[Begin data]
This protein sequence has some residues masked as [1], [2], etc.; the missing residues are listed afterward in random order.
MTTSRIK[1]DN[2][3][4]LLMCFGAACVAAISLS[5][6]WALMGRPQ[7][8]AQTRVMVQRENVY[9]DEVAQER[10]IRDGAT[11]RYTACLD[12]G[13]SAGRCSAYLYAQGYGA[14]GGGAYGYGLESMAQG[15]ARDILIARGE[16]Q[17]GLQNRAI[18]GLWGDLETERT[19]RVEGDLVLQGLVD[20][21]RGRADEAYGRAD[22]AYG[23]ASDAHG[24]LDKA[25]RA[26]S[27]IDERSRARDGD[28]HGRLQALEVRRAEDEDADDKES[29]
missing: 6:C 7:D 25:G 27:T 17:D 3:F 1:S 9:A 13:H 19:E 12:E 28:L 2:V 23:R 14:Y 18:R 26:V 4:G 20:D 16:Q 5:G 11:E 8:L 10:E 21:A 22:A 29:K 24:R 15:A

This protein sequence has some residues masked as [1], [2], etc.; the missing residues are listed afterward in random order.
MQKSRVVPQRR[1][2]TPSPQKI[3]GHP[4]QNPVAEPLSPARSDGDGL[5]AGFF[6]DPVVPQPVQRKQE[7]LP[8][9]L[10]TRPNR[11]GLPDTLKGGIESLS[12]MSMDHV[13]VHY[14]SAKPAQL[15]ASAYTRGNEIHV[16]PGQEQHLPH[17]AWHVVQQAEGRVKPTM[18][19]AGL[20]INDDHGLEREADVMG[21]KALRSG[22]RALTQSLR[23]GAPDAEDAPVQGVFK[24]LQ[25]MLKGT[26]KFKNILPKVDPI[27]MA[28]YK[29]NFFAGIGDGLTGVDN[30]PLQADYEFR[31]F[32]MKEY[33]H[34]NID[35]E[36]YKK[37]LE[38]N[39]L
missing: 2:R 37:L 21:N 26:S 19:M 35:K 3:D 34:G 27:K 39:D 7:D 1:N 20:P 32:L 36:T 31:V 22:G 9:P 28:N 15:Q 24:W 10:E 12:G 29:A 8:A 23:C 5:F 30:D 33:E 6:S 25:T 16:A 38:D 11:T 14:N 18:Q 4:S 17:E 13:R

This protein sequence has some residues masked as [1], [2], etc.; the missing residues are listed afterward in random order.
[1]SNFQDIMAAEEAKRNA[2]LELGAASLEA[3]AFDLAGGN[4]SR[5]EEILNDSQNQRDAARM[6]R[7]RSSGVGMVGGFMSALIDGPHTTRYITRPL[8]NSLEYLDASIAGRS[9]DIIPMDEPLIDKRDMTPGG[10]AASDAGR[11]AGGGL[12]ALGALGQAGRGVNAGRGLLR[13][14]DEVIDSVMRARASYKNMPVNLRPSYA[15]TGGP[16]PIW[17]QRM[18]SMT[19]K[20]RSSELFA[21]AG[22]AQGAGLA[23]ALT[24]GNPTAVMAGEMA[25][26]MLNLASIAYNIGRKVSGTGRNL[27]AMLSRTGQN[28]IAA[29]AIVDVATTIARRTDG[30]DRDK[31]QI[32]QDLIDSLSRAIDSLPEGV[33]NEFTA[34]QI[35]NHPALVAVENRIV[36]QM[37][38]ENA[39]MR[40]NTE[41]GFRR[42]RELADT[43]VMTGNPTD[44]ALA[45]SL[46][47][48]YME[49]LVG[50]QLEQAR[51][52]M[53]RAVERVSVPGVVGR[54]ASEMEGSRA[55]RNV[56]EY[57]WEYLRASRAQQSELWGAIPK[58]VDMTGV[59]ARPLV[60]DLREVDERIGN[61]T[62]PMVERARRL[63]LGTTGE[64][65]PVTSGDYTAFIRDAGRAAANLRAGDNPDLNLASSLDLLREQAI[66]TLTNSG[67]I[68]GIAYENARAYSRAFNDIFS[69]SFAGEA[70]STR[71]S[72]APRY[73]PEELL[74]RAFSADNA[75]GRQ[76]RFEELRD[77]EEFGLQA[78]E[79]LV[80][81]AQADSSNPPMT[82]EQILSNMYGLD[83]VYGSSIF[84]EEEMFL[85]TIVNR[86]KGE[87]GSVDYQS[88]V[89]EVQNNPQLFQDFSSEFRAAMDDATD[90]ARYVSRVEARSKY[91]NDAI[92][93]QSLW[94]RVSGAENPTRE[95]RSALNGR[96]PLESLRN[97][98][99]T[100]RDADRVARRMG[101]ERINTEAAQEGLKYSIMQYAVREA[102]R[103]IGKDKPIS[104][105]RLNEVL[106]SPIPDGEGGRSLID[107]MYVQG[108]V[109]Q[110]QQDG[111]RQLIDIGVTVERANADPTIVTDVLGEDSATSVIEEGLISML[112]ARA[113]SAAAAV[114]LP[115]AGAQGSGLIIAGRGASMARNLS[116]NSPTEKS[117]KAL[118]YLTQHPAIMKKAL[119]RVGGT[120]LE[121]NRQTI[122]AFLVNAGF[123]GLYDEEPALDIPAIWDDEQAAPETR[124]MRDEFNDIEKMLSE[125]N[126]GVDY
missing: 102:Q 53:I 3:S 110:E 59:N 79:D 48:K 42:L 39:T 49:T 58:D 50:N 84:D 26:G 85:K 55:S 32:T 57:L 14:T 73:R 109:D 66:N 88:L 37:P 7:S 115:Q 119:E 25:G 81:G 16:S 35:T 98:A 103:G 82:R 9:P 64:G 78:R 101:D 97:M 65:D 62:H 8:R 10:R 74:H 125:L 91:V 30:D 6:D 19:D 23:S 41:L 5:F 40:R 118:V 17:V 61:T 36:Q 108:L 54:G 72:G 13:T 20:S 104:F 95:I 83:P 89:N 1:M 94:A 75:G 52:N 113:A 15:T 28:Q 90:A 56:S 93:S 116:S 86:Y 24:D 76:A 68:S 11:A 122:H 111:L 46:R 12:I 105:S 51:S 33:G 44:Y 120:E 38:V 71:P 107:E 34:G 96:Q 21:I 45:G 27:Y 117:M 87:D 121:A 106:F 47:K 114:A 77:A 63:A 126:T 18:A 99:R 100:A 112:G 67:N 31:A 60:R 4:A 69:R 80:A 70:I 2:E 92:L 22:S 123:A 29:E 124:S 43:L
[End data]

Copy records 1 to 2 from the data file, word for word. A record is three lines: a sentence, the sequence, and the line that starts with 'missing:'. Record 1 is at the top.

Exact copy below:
This protein sequence has some residues masked as [1], [2], etc.; the missing residues are listed afterward in random order.
MTTSRIK[1]DN[2][3][4]LLMCFGAACVAAISLS[5][6]WALMGRPQ[7][8]AQTRVMVQRENVY[9]DEVAQER[10]IRDGAT[11]RYTACLD[12]G[13]SAGRCSAYLYAQGYGA[14]GGGAYGYGLESMAQG[15]ARDILIARGE[16]Q[17]GLQNRAI[18]GLWGDLETERT[19]RVEGDLVLQGLVD[20][21]RGRADEAYGRAD[22]AYG[23]ASDAHG[24]LDKA[25]RA[26]S[27]IDERSRARDGD[28]HGRLQALEVRRAEDEDADDKES[29]
missing: 6:C 7:D 25:G 27:T 17:D 3:F 1:S 9:A 13:H 19:E 12:E 28:L 2:V 23:R 14:Y 18:R 26:V 4:G 20:D 16:Q 5:G 11:E 8:L 10:E 21:A 22:A 29:K 24:R 15:A

This protein sequence has some residues masked as [1], [2], etc.; the missing residues are listed afterward in random order.
MQKSRVVPQRR[1][2]TPSPQKI[3]GHP[4]QNPVAEPLSPARSDGDGL[5]AGFF[6]DPVVPQPVQRKQE[7]LP[8][9]L[10]TRPNR[11]GLPDTLKGGIESLS[12]MSMDHV[13]VHY[14]SAKPAQL[15]ASAYTRGNEIHV[16]PGQEQHLPH[17]AWHVVQQAEGRVKPTM[18][19]AGL[20]INDDHGLEREADVMG[21]KALRSG[22]RALTQSLR[23]GAPDAEDAPVQGVFK[24]LQ[25]MLKGT[26]KFKNILPKVDPI[27]MA[28]YK[29]NFFAGIGDGLTGVDN[30]PLQADYEFR[31]F[32]MKEY[33]H[34]NID[35]E[36]YKK[37]LE[38]N[39]L
missing: 2:R 37:L 21:N 26:S 19:M 35:K 3:D 34:G 27:K 39:D 7:D 1:N 20:P 32:L 36:T 31:V 22:G 9:P 28:N 15:Q 24:W 10:E 12:G 29:A 8:A 23:C 5:F 30:D 33:E 6:S 25:T 16:A 38:D 11:T 14:N 18:Q 4:S 17:E 13:R